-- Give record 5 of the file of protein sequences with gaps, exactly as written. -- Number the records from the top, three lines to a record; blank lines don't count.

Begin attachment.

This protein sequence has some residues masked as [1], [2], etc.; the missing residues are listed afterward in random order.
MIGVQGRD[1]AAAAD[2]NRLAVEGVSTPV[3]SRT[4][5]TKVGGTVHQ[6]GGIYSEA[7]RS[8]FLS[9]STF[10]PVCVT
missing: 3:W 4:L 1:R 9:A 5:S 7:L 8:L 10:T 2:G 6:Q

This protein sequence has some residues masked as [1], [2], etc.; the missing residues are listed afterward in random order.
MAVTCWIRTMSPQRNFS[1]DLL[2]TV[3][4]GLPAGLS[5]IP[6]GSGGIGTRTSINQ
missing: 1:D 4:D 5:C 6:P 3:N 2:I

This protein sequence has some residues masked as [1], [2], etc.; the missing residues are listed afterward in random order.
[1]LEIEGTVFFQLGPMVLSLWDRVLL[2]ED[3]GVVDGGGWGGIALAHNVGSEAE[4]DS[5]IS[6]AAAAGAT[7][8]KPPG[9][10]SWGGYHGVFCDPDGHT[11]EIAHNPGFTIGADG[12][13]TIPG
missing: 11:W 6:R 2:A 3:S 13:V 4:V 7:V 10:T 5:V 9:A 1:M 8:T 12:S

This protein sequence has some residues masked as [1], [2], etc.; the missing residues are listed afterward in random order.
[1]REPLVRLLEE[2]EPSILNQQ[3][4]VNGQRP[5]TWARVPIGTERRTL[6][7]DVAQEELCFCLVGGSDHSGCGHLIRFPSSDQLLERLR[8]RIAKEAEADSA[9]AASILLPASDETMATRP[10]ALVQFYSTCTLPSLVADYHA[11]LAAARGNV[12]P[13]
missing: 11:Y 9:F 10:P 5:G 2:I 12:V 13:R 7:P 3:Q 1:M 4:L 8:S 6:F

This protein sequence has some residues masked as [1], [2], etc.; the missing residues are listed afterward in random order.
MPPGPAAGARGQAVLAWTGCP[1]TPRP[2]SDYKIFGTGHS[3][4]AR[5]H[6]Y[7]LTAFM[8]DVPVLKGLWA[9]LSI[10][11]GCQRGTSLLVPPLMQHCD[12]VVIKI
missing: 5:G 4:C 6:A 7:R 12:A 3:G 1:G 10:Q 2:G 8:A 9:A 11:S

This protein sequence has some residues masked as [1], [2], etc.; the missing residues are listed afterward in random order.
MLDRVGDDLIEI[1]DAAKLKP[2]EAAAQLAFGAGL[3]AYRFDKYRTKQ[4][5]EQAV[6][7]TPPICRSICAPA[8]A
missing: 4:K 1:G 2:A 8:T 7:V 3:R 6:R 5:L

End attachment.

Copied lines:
This protein sequence has some residues masked as [1], [2], etc.; the missing residues are listed afterward in random order.
MPPGPAAGARGQAVLAWTGCP[1]TPRP[2]SDYKIFGTGHS[3][4]AR[5]H[6]Y[7]LTAFM[8]DVPVLKGLWA[9]LSI[10][11]GCQRGTSLLVPPLMQHCD[12]VVIKI
missing: 5:G 4:C 6:A 7:R 12:A 3:G 1:G 10:Q 2:G 8:A 9:A 11:S